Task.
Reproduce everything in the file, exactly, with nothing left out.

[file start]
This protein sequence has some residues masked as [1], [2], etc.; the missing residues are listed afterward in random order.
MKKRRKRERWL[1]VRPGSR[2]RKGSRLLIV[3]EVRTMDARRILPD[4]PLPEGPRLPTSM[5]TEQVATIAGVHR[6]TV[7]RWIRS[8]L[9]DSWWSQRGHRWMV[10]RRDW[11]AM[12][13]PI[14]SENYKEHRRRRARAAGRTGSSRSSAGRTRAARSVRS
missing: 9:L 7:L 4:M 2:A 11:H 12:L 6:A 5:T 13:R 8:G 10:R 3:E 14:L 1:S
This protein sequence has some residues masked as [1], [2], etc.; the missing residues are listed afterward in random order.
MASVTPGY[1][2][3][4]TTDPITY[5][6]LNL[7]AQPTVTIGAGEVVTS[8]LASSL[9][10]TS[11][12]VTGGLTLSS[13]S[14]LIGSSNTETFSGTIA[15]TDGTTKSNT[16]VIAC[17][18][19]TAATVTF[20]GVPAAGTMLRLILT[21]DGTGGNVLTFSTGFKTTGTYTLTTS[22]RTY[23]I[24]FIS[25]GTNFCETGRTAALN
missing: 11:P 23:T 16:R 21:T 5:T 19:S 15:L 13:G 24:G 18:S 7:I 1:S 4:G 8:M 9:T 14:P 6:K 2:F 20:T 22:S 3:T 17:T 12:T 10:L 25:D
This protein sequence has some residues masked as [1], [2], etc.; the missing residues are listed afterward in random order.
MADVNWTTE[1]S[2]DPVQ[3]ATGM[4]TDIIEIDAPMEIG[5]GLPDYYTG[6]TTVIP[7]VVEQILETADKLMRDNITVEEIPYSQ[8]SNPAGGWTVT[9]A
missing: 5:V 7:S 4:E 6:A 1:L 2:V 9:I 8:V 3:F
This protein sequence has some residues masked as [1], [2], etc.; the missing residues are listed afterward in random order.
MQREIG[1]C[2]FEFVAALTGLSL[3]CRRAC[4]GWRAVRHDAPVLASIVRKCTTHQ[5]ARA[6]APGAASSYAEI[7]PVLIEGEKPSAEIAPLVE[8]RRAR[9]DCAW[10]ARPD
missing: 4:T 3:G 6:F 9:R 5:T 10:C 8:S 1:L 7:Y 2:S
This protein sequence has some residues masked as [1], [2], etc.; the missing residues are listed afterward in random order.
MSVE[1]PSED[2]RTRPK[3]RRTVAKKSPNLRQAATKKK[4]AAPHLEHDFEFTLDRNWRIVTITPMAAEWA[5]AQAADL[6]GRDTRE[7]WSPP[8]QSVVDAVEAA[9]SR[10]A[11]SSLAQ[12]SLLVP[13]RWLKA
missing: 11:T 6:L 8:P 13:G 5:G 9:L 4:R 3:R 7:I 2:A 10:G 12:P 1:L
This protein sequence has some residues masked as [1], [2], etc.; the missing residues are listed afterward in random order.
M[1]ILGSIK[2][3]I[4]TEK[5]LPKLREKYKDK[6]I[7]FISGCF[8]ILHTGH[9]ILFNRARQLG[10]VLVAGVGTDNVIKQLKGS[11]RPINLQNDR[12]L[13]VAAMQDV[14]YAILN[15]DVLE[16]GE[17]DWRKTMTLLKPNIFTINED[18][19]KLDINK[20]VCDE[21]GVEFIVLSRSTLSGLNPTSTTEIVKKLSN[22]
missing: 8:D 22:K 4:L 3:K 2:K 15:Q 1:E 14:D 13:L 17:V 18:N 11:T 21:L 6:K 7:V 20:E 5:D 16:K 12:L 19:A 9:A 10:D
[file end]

This protein sequence has some residues masked as [1], [2], etc.; the missing residues are listed afterward in random order.
MKKRRKRERWL[1]VRPGSR[2]RKGSRLLIV[3]EVRTMDARRILPD[4]PLPEGPRLPTSM[5]TEQVATIAGVHR[6]TV[7]RWIRS[8]L[9]DSWWSQRGHRWMV[10]RRDW[11]AM[12][13]PI[14]SENYKEHRRRRARAAGRTGSSRSSAGRTRAARSVRS
missing: 9:L 7:L 4:M 2:A 11:H 12:L 6:A 5:T 13:R 8:G 10:R 3:E 14:L 1:S
This protein sequence has some residues masked as [1], [2], etc.; the missing residues are listed afterward in random order.
MASVTPGY[1][2][3][4]TTDPITY[5][6]LNL[7]AQPTVTIGAGEVVTS[8]LASSL[9][10]TS[11][12]VTGGLTLSS[13]S[14]LIGSSNTETFSGTIA[15]TDGTTKSNT[16]VIAC[17][18][19]TAATVTF[20]GVPAAGTMLRLILT[21]DGTGGNVLTFSTGFKTTGTYTLTTS[22]RTY[23]I[24]FIS[25]GTNFCETGRTAALN
missing: 11:P 23:T 16:R 21:T 5:T 19:S 15:L 13:G 24:G 18:S 7:I 1:S 4:G 8:M 9:T 14:P 6:K 2:F 20:T 22:S 3:T 17:T 12:T 10:L 25:D
This protein sequence has some residues masked as [1], [2], etc.; the missing residues are listed afterward in random order.
MADVNWTTE[1]S[2]DPVQ[3]ATGM[4]TDIIEIDAPMEIG[5]GLPDYYTG[6]TTVIP[7]VVEQILETADKLMRDNITVEEIPYSQ[8]SNPAGGWTVT[9]A
missing: 5:V 7:S 4:E 6:A 1:L 2:V 9:I 8:V 3:F
This protein sequence has some residues masked as [1], [2], etc.; the missing residues are listed afterward in random order.
MQREIG[1]C[2]FEFVAALTGLSL[3]CRRAC[4]GWRAVRHDAPVLASIVRKCTTHQ[5]ARA[6]APGAASSYAEI[7]PVLIEGEKPSAEIAPLVE[8]RRAR[9]DCAW[10]ARPD
missing: 4:T 3:G 6:F 9:R 5:T 10:C 8:S 1:L 7:Y 2:S
This protein sequence has some residues masked as [1], [2], etc.; the missing residues are listed afterward in random order.
MSVE[1]PSED[2]RTRPK[3]RRTVAKKSPNLRQAATKKK[4]AAPHLEHDFEFTLDRNWRIVTITPMAAEWA[5]AQAADL[6]GRDTRE[7]WSPP[8]QSVVDAVEAA[9]SR[10]A[11]SSLAQ[12]SLLVP[13]RWLKA
missing: 11:T 6:L 8:P 13:G 5:G 9:L 4:R 3:R 7:I 2:A 10:G 12:P 1:L
This protein sequence has some residues masked as [1], [2], etc.; the missing residues are listed afterward in random order.
M[1]ILGSIK[2][3]I[4]TEK[5]LPKLREKYKDK[6]I[7]FISGCF[8]ILHTGH[9]ILFNRARQLG[10]VLVAGVGTDNVIKQLKGS[11]RPINLQNDR[12]L[13]VAAMQDV[14]YAILN[15]DVLE[16]GE[17]DWRKTMTLLKPNIFTINED[18][19]KLDINK[20]VCDE[21]GVEFIVLSRSTLSGLNPTSTTEIVKKLSN[22]
missing: 8:D 22:K 4:L 3:K 2:K 15:Q 1:E 14:D 13:L 17:V 18:N 11:T 21:L 6:K 7:V 20:E 5:D 16:K 12:L 19:A 9:A 10:D